Frustration at the pump: U.S. gasoline prices rise even as demand drops
The culprit is the price of oil, which accounts for about 60-65 percent of the cost of a gallon of gasoline, according to the U.S. Energy Information Administration. Oil, which rose $2.62 to $81.74 per barrel on Wednesday at mid-day, has soared 125 percent since plunging to about $35 per barrel last winter. Further, in the last six weeks alone, oil has jumped about 20 percent.
Meanwhile, U.S. gas prices, currently about $2.61 per gallon for regular unleaded, have erased a minor, early-autumn decline and are now approaching the 2009 high of $2.67 per gallon, according data compiled by gasbuddy.com. Since hitting a low of about $1.61 per gallon last winter, gas prices have surged about 60 percent.
What's driving oil higher? The likely U.S. and global economic recoveries and the weak dollar. The former means oil demand in key emerging market economies, particularly in China and India, is likely to increase in the quarters ahead, and since the developing world accounts for a disproportionate share of global oil demand increases, any signs of a quickening economic pulse in these countries puts upward pressure on oil prices.
As far as the dollar goes, institutional investors, many of whom have purchased oil as an inflation hedge, tend to pile into oil contracts as the dollar falls, pushing up its price. Other institutional investors are buying oil contracts as a long-term asset, calculating that its longer-term return will be high, and this, too, puts an upward pressure on oil.
However, although oil's price and the weak dollar account for the bulk of gasoline's latest vector toward $3 per gallon, they're not the only factors. A third factor is a lower gasoline supply in the United States. Refiners, who saw margins squeezed this year, have closed refineries as demand in the U.S dropped, due to the recession, The Wall Street Journalreports. What's more, gasoline consumption in the United States is likely to fall to about 17 million barrels per day (bpd) by 2020 from about 19 million bpd today.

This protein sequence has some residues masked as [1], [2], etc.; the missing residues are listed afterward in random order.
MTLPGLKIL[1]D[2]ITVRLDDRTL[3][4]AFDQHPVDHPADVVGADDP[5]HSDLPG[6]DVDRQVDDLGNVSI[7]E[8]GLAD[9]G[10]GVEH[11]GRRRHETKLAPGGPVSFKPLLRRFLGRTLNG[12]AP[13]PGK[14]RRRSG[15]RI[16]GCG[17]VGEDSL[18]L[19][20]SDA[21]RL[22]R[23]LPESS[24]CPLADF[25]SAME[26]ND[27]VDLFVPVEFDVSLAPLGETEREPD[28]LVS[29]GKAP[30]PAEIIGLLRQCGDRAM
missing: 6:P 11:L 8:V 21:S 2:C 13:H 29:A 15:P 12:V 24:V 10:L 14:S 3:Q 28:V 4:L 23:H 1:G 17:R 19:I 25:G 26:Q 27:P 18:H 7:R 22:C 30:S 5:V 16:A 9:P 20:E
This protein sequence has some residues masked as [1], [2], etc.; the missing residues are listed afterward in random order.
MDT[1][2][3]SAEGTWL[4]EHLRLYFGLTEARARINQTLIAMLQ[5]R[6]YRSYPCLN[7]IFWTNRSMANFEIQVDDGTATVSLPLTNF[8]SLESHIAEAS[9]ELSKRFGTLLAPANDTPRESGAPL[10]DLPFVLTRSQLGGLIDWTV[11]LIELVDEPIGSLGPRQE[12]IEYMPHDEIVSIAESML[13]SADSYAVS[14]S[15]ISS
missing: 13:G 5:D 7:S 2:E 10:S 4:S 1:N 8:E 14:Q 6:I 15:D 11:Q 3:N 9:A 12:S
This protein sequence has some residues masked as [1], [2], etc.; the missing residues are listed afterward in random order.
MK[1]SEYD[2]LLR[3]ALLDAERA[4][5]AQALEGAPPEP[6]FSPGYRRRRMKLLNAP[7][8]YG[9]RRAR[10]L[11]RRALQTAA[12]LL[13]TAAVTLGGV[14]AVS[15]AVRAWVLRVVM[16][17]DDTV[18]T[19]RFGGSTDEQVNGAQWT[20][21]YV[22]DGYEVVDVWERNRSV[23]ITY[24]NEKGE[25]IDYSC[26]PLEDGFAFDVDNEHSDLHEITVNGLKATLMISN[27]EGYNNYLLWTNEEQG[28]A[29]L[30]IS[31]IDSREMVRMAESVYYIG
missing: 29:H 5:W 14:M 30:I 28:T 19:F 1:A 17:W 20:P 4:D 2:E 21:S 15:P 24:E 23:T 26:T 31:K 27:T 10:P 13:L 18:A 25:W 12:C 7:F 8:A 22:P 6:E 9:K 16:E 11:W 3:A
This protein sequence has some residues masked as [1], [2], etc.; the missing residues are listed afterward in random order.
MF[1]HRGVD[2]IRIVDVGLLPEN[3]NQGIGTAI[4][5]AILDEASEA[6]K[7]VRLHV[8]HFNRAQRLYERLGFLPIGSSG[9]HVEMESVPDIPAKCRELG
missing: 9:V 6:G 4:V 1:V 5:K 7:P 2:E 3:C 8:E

The result is an unusual market phenomenon in which Americans are using substantially less gasoline, but are still paying more for it -- a trend that's likely to continue until oil prices moderate. In normal times, a pronounced recession in the U.S. and the loss of five to seven million U.S. drivers due to job lay-offs would result in a sustained drop in gasoline's price; but that hasn't been the case during the initial stage of the globalization era.
Analysis: A rising gasoline price is exactly what the U.S. economy does not need now, since it reduces Americans' disposable income. Disposable income has historically supported consumption, but consumption levels will clearly take another hit if gasoline prices continue to trek higher as budget-squeezed Americans cut-back discretionary purchases further in order to fill the gas tank. Add higher heating oil prices and the U.S. economy will encounter two headwinds that will weigh on GDP growth.
In the long-term, the American economy would benefit from increased vehicle efficiency and a move away from gasoline and diesel as primary fuels. Short-term, Congress could help with a one-time, sliding-scale, $200-300 federal income tax credit for gasoline purchases to help poor and working families cope with increased commuting costs. However, at this juncture, there's little support for it in Congress.